A review of the week’s plant-based nutrition news 24th July 2022

This week I have a cancer-related theme. A plant-based diet, along with other healthy lifestyle habits, plays a key role in preventing cancer and surviving well after a diagnosis of cancer.

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WHAT IS ALREADY KNOWN ABOUT NUTRITION AND CANCER: This is a fantastic summary of the current knowledge on diet and cancer. The following key points are highlighted.

  • Plant-based diets are associated with a lower risk of developing cancer.
  • Plant-based diets reduce the risk of metabolic disorders such as obesity and type 2 diabetes that increase the risk of cancer.
  • Plant-based diets reduce the risk of chronic conditions after a diagnosis of cancer.
  • Plant-based diets may positively impact response to anti cancer treatments, but more studies are needed.
  • Mechanisms involved include reduced inflammation, insulin and insulin-like growth factor 1 levels and healthier gut microbiome.
  • This is because plant-based diets are high in fibre, phytochemicals and support increased production of short chain fatty acids by gut microbes.

The article concludes: ‘The results of this review suggest that the collective evidence supports plant-enriched diets for the reduction of cancer risk and the improvement of metabolic disorders in survivors’.

Coincidentally, Dr Laura Freeman and I have published an opinion piece highlighting the importance of diet and lifestyle counselling as part of cancer care, providing both a doctor and patient perspective. We cover very similar information to the JAMA review. Find our full article here.

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PLANT PROTEIN IS BEST FOR OLDER ADULTS: More evidence to support the superiority of plant sources of protein over animal sources, this time for older men. This study included 794 men in Australia with a median age of 81 years and followed for 3.7 years. During this time there were 162 deaths with 54 (33.3%) and 49 (30.2%) men dying from cancer and cardiovascular disease, respectively. Protein intake was correlated with all-cause and cause-specific mortality.

Overall, higher intakes of protein were associated with a lower risk of death, with longer life expectancy among people consuming 93–113 g/day of protein. But when the source of protein was considered it was found that each increase in serving of animal protein was significantly associated with a 12% and 23% increased risk of all-cause and cancer mortality respectively. This association was driven mainly by consumption of red meat and dairy but not other animal sources of protein. In contrast, each increase in serving of plant protein was significantly associated with a 25% and 28% reduction in risk of all-cause and cancer mortality, respectively. This association was driven by consumption of nuts and seeds but not legumes or soya. These associations remained significant even after adjustment for other lifestyle factors. There were no associations found between protein consumption and death from CVD, possibly due to the low number of CVD-related deaths. The authors conclude ‘Higher consumption of animal-derived proteins was associated with greater mortality risk, whereas this association was reversed when protein consumption was replaced with plant-derived protein’. They also make the point that ‘it is important to promote plant-based protein diets ….as being more environmentally sustainable that animal protein-rich diets’.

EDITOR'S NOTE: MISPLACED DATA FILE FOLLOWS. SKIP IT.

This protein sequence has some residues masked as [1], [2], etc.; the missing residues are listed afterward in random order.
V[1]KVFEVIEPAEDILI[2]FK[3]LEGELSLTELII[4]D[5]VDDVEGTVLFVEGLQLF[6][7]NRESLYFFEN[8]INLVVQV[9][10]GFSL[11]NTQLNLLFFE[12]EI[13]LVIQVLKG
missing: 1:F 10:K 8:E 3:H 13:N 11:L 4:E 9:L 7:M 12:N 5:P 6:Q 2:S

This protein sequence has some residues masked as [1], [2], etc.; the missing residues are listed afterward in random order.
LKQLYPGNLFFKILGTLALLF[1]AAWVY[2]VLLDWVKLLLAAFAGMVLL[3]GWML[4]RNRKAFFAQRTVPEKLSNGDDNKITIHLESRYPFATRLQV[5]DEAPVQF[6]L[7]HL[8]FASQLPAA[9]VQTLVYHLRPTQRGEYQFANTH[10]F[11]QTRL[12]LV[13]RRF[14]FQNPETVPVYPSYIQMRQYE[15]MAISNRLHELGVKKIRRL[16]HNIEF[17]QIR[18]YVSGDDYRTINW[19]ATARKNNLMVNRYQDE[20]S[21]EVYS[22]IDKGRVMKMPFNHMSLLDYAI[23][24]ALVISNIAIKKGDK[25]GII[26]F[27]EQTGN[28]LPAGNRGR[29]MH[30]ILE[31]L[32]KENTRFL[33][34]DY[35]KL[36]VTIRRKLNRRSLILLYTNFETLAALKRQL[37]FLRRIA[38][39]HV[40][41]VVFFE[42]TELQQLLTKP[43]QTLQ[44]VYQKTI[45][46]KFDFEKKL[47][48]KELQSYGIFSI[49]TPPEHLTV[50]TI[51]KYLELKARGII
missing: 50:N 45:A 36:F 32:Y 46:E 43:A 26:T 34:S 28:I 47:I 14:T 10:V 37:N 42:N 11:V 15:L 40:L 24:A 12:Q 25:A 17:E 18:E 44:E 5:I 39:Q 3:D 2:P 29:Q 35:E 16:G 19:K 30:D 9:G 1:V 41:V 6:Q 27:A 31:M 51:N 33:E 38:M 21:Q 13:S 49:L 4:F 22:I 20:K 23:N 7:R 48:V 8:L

These results are in keeping with prior data that confirms that the source and quality of protein is key, with consumption of plant sources leading to improved health outcomes, even in older adults. An example is recent data from the Nurses’ Health Study showing that increased consumption of plant protein reduced the risk of frailty with ageing in women.

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CRUCIFEROUS VEGETABLES AND RISK OF PREMATURE DEATH: I am not one for recommending a superfood, but if there is one type of vegetable to include in your diet on a daily basis, it has to be cruciferous vegetables (broccoli, cauliflower, kale, cabbage etc.). Their consumption is associated with an array of health benefits, including a reduced risk of cancer and cancer progression.

This new report from the NHANES (National Health and Nutrition Examinations Survey from the US) study, including 10,489 non-smoking participants followed for a median of 7.8 years recorded 800 deaths, 136 from cardiovascular disease (CVD). It specifically examined the association of urinary excretion of thiocyanates, a biomarker of cruciferous vegetable intake, and risk of death from CVD and all causes. The results showed a 50% lower risk of CVD mortality and 25% lower risk of all-cause mortality with higher excretion of thiocyanates. The findings are consistent with a prior large meta-analysis of 95 studies from 2017, which found a reduced risk of all-cause and cancer mortality with high intake of cruciferous vegetables, and a suggestive inverse association with CVD.

Of note, the reason for only including non-smokers is that tobacco is also a source of thiocyanate, a metabolite of cyanide. Also worth noting is that in this cohort the consumption of vegetables was not particularly high with a median of 3.4 portions per day and a median fibre intake of 17.2g per day. So even if you are not consuming a lot of plant foods, a wise choice would be to include cruciferous vegetables.